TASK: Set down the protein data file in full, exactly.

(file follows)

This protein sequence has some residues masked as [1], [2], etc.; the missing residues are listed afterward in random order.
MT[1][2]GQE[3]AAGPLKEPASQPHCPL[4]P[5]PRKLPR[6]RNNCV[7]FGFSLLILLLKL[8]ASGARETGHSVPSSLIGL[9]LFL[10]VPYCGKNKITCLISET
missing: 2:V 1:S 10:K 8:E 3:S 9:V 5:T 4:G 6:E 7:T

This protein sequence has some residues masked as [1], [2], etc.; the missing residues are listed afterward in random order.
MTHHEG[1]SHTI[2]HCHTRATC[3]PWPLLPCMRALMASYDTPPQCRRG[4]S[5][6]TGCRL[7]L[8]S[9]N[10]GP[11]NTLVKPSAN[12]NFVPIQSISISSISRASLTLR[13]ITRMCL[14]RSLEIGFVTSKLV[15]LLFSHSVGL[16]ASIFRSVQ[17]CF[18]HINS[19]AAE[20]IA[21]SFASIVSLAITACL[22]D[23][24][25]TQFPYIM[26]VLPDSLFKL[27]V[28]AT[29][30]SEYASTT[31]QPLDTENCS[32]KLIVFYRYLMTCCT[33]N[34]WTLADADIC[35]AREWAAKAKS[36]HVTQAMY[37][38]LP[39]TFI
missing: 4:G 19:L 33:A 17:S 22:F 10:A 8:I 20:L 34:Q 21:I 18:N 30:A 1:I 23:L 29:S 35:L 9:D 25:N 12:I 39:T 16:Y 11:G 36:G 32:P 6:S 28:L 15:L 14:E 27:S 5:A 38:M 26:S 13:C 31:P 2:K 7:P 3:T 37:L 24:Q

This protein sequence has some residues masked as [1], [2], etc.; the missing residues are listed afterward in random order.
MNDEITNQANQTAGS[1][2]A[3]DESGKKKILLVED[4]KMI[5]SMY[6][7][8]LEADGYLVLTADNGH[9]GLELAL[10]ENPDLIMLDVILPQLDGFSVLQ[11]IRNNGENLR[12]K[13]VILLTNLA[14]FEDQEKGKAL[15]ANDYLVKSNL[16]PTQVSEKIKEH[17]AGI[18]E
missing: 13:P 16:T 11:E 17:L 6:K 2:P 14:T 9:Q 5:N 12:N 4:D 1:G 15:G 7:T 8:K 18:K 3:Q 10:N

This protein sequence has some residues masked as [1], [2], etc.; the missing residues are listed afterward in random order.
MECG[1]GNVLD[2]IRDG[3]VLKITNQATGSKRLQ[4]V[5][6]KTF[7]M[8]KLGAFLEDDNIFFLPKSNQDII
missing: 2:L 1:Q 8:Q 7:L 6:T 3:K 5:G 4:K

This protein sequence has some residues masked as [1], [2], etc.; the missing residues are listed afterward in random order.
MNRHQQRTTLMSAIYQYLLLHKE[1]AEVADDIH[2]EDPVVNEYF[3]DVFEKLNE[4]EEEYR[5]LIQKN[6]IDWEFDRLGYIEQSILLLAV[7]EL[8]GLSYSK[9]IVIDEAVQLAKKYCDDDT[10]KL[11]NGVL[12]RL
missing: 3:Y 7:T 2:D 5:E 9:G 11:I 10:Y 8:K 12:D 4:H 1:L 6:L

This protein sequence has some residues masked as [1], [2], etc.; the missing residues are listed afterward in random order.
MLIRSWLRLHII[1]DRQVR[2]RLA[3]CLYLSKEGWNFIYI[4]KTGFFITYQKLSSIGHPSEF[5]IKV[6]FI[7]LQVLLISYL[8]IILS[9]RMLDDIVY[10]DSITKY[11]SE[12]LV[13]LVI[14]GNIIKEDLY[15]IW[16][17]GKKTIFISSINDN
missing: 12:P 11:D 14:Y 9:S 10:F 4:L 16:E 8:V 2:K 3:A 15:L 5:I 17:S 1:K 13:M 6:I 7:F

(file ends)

This protein sequence has some residues masked as [1], [2], etc.; the missing residues are listed afterward in random order.
MT[1][2]GQE[3]AAGPLKEPASQPHCPL[4]P[5]PRKLPR[6]RNNCV[7]FGFSLLILLLKL[8]ASGARETGHSVPSSLIGL[9]LFL[10]VPYCGKNKITCLISET
missing: 2:V 1:S 10:K 8:E 3:S 9:V 5:T 4:G 6:E 7:T

This protein sequence has some residues masked as [1], [2], etc.; the missing residues are listed afterward in random order.
MTHHEG[1]SHTI[2]HCHTRATC[3]PWPLLPCMRALMASYDTPPQCRRG[4]S[5][6]TGCRL[7]L[8]S[9]N[10]GP[11]NTLVKPSAN[12]NFVPIQSISISSISRASLTLR[13]ITRMCL[14]RSLEIGFVTSKLV[15]LLFSHSVGL[16]ASIFRSVQ[17]CF[18]HINS[19]AAE[20]IA[21]SFASIVSLAITACL[22]D[23][24][25]TQFPYIM[26]VLPDSLFKL[27]V[28]AT[29][30]SEYASTT[31]QPLDTENCS[32]KLIVFYRYLMTCCT[33]N[34]WTLADADIC[35]AREWAAKAKS[36]HVTQAMY[37][38]LP[39]TFI
missing: 4:G 19:L 33:A 17:S 22:F 10:A 8:I 20:L 34:Q 21:I 18:N 30:A 1:I 23:L 29:S 35:L 9:D 25:N 12:I 39:T 16:Y 11:G 36:G 32:P 6:S 28:L 15:L 14:E 27:S 5:A 38:M 26:S 13:C 31:P 2:K 7:P 3:T 37:L 24:Q

This protein sequence has some residues masked as [1], [2], etc.; the missing residues are listed afterward in random order.
MNDEITNQANQTAGS[1][2]A[3]DESGKKKILLVED[4]KMI[5]SMY[6][7][8]LEADGYLVLTADNGH[9]GLELAL[10]ENPDLIMLDVILPQLDGFSVLQ[11]IRNNGENLR[12]K[13]VILLTNLA[14]FEDQEKGKAL[15]ANDYLVKSNL[16]PTQVSEKIKEH[17]AGI[18]E
missing: 13:P 16:T 11:E 17:L 6:K 2:P 14:T 9:Q 5:N 12:N 4:D 1:G 15:G 7:T 8:K 18:K 3:Q 10:N

This protein sequence has some residues masked as [1], [2], etc.; the missing residues are listed afterward in random order.
MECG[1]GNVLD[2]IRDG[3]VLKITNQATGSKRLQ[4]V[5][6]KTF[7]M[8]KLGAFLEDDNIFFLPKSNQDII
missing: 2:L 1:Q 8:Q 7:L 6:T 3:K 5:G 4:K

This protein sequence has some residues masked as [1], [2], etc.; the missing residues are listed afterward in random order.
MNRHQQRTTLMSAIYQYLLLHKE[1]AEVADDIH[2]EDPVVNEYF[3]DVFEKLNE[4]EEEYR[5]LIQKN[6]IDWEFDRLGYIEQSILLLAV[7]EL[8]GLSYSK[9]IVIDEAVQLAKKYCDDDT[10]KL[11]NGVL[12]RL
missing: 3:Y 7:T 2:D 5:E 9:G 11:I 10:Y 8:K 12:D 4:H 1:L 6:L

This protein sequence has some residues masked as [1], [2], etc.; the missing residues are listed afterward in random order.
MLIRSWLRLHII[1]DRQVR[2]RLA[3]CLYLSKEGWNFIYI[4]KTGFFITYQKLSSIGHPSEF[5]IKV[6]FI[7]LQVLLISYL[8]IILS[9]RMLDDIVY[10]DSITKY[11]SE[12]LV[13]LVI[14]GNIIKEDLY[15]IW[16][17]GKKTIFISSINDN
missing: 12:P 11:D 14:Y 9:S 10:F 4:L 16:E 8:V 2:K 3:A 15:L 5:I 17:S 1:K 13:M 6:I 7:F